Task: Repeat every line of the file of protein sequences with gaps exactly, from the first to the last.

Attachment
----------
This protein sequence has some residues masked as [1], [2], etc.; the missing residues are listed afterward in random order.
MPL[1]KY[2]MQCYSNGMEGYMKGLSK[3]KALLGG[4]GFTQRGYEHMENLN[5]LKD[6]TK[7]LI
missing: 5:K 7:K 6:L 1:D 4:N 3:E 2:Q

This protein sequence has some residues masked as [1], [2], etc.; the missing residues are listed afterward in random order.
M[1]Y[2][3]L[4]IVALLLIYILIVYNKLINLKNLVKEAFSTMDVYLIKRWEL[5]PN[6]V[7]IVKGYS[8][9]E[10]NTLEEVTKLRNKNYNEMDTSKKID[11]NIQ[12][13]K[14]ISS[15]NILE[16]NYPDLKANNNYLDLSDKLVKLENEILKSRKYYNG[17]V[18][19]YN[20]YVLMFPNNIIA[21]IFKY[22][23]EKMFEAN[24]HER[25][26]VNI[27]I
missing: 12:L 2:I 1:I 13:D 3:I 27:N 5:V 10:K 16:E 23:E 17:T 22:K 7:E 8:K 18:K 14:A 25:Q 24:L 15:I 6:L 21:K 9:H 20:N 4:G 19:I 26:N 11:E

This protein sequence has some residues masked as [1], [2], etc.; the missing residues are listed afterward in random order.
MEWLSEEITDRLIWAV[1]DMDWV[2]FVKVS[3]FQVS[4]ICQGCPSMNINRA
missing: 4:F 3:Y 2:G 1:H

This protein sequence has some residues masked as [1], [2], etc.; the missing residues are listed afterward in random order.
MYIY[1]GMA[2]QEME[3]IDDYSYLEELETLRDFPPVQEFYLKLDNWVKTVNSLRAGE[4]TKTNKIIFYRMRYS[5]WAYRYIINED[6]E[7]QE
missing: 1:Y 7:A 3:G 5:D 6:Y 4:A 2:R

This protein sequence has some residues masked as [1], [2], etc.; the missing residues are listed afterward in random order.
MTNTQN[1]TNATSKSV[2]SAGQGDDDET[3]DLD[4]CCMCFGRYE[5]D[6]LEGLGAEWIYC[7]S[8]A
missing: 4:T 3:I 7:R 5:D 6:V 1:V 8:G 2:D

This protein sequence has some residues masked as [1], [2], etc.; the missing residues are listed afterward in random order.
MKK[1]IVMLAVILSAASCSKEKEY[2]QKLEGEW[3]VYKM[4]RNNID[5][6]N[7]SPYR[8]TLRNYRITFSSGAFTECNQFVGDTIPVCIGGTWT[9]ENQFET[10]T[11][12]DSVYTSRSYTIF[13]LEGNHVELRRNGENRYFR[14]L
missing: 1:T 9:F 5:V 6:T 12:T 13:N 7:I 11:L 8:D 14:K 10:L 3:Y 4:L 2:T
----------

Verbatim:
This protein sequence has some residues masked as [1], [2], etc.; the missing residues are listed afterward in random order.
MPL[1]KY[2]MQCYSNGMEGYMKGLSK[3]KALLGG[4]GFTQRGYEHMENLN[5]LKD[6]TK[7]LI
missing: 5:K 7:K 6:L 1:D 4:N 3:E 2:Q

This protein sequence has some residues masked as [1], [2], etc.; the missing residues are listed afterward in random order.
M[1]Y[2][3]L[4]IVALLLIYILIVYNKLINLKNLVKEAFSTMDVYLIKRWEL[5]PN[6]V[7]IVKGYS[8][9]E[10]NTLEEVTKLRNKNYNEMDTSKKID[11]NIQ[12][13]K[14]ISS[15]NILE[16]NYPDLKANNNYLDLSDKLVKLENEILKSRKYYNG[17]V[18][19]YN[20]YVLMFPNNIIA[21]IFKY[22][23]EKMFEAN[24]HER[25][26]VNI[27]I
missing: 12:L 2:I 1:I 13:D 3:I 27:N 5:V 10:K 16:E 23:E 17:T 22:K 7:E 8:K 18:K 14:A 25:Q 24:L 15:I 6:L 21:K 9:H 20:N 4:G 19:I 26:N 11:E

This protein sequence has some residues masked as [1], [2], etc.; the missing residues are listed afterward in random order.
MEWLSEEITDRLIWAV[1]DMDWV[2]FVKVS[3]FQVS[4]ICQGCPSMNINRA
missing: 4:F 3:Y 2:G 1:H

This protein sequence has some residues masked as [1], [2], etc.; the missing residues are listed afterward in random order.
MYIY[1]GMA[2]QEME[3]IDDYSYLEELETLRDFPPVQEFYLKLDNWVKTVNSLRAGE[4]TKTNKIIFYRMRYS[5]WAYRYIINED[6]E[7]QE
missing: 1:Y 7:A 3:G 5:D 6:Y 4:A 2:R

This protein sequence has some residues masked as [1], [2], etc.; the missing residues are listed afterward in random order.
MTNTQN[1]TNATSKSV[2]SAGQGDDDET[3]DLD[4]CCMCFGRYE[5]D[6]LEGLGAEWIYC[7]S[8]A
missing: 4:T 3:I 7:R 5:D 6:V 1:V 8:G 2:D

This protein sequence has some residues masked as [1], [2], etc.; the missing residues are listed afterward in random order.
MKK[1]IVMLAVILSAASCSKEKEY[2]QKLEGEW[3]VYKM[4]RNNID[5][6]N[7]SPYR[8]TLRNYRITFSSGAFTECNQFVGDTIPVCIGGTWT[9]ENQFET[10]T[11][12]DSVYTSRSYTIF[13]LEGNHVELRRNGENRYFR[14]L
missing: 1:T 9:F 5:V 6:T 12:T 13:N 7:I 11:L 8:D 14:K 10:L 3:Y 4:L 2:T